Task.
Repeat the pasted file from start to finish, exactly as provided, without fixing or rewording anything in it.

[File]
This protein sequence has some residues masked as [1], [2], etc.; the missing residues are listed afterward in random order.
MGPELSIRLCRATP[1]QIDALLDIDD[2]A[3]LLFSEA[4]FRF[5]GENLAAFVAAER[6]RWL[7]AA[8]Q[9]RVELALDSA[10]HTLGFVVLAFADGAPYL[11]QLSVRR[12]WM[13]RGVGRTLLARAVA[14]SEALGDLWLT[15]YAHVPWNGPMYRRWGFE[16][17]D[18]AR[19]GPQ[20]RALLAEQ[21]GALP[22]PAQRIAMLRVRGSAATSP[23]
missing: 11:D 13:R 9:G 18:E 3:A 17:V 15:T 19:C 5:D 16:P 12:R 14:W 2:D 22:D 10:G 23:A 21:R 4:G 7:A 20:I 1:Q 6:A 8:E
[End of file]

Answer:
This protein sequence has some residues masked as [1], [2], etc.; the missing residues are listed afterward in random order.
MGPELSIRLCRATP[1]QIDALLDIDD[2]A[3]LLFSEA[4]FRF[5]GENLAAFVAAER[6]RWL[7]AA[8]Q[9]RVELALDSA[10]HTLGFVVLAFADGAPYL[11]QLSVRR[12]WM[13]RGVGRTLLARAVA[14]SEALGDLWLT[15]YAHVPWNGPMYRRWGFE[16][17]D[18]AR[19]GPQ[20]RALLAEQ[21]GALP[22]PAQRIAMLRVRGSAATSP[23]
missing: 11:D 13:R 9:G 18:E 3:A 17:V 15:T 19:C 5:D 16:P 12:R 14:W 2:D 22:D 10:G 23:A 21:R 4:G 7:A 20:I 1:Q 6:A 8:E